Cyir and Wrosk were part of a caravan that arrives in a town, whose name escapes me (It was not in my notes). They are summoned before the mistress of the town and she asks them to retrieve her child from the clutches of a necromancer and her cult. Our presence as outsiders does not sit well with everyone as the previous person to take on this charge never returned. But after asking questions and getting equipped, Cyrir and Wrosk set out to the old temple of Nercros (sp?) in the company of three locals. Eventually the youngest son of the magistrate shows up too, declaring that his brother will never come to them, only to him. This is (I think) the first inclination that things are not exactly as the magistrate / mistress said. Also, Wrosk likes the boy because he is “not too tall”.
After dark we snuck in and discovered some the strangeness in the temple, which is built into a mountain, with a dome peaking above ground. There was some secret doors, a magic effect that I think we saved against but one of the NPCs did not, a zombie that was chasing us, and a bit of treasure and provisions. Worried that the treasure would slow us and intending to come back for it, the group moved on and ran into a cultist who is digging up the old temple with the help of a skeleton. In exchange for not cutting him into pieces, the cultist takes us to meet the necromancer, who is a young woman, and the magistrate’s oldest son, who is no prisoner. My impression is that they are “together” in some way as he has some influence over her.
Cyir is a likable sort who people react well too. We listen to their story and it’s a bit different than the one we were told, but myself/Wrosk and I think Robbie/Cyir does not quite believe them either. All the necromancer wants is to find her father’s resting place. The father, former cult leader, was executed by the leader of the town. We manage to get out of the temple without a fight, but also without any of the people we came for.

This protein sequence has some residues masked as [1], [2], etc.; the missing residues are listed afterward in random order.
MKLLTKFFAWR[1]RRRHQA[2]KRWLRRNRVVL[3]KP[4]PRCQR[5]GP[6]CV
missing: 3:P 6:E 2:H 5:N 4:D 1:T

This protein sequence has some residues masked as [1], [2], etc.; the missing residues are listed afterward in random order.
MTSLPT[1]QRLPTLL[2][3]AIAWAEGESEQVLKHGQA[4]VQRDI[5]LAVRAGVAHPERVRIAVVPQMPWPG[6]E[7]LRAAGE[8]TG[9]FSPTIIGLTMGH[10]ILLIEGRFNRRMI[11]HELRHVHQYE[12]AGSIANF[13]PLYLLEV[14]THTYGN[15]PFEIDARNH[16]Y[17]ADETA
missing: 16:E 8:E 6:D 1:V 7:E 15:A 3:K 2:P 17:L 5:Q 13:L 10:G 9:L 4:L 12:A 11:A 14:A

On our way back we decide to ambush three figures who had left the temple earlier in the day. Turns out it is a cultist and her two zombies. We interrogate her, and again Cyir having favorable reactions from folks helps us. She tells us a little more of the story, which leads Wrosk to the conclusion that no one is telling them the truth. Some bandits show up near the end of this and we fight them. They are dinosaur riders and this is our first combat. It is bloody but we drive the bandits off and by saving the cultist, we may have curried some favor with her.
The system is a curious mix of influences. A little BRP here, some D&D there. Add in a heavy dose of heartbreaker seasoning and Forge is a recipe that, frankly, works. At least it has so far. The game shows itself to have been played hard during development, though there is the occasional loose end not explained by the rules. One of these happened during the battle. A few folks dropped their weapons and there is a stomp skill that lets you step on a fallen weapon, preventing it from being picked back up. But otherwise there does not seem to be anything preventing you just picking your weapon back up and not losing an action.
Combat itself went smoothly, even with what amounted to three sides fighting one another. It was exciting, tense, and I especially like that damage goes to armor, with a little chipping away at hit points. But this could produce longer combats, which is fine with me but may not be everyone’s taste. Overall, I like the system as it is present when you need it and stays out of the way when you do not. I am having a great time playing.
Link to the original Forge out of Chaos post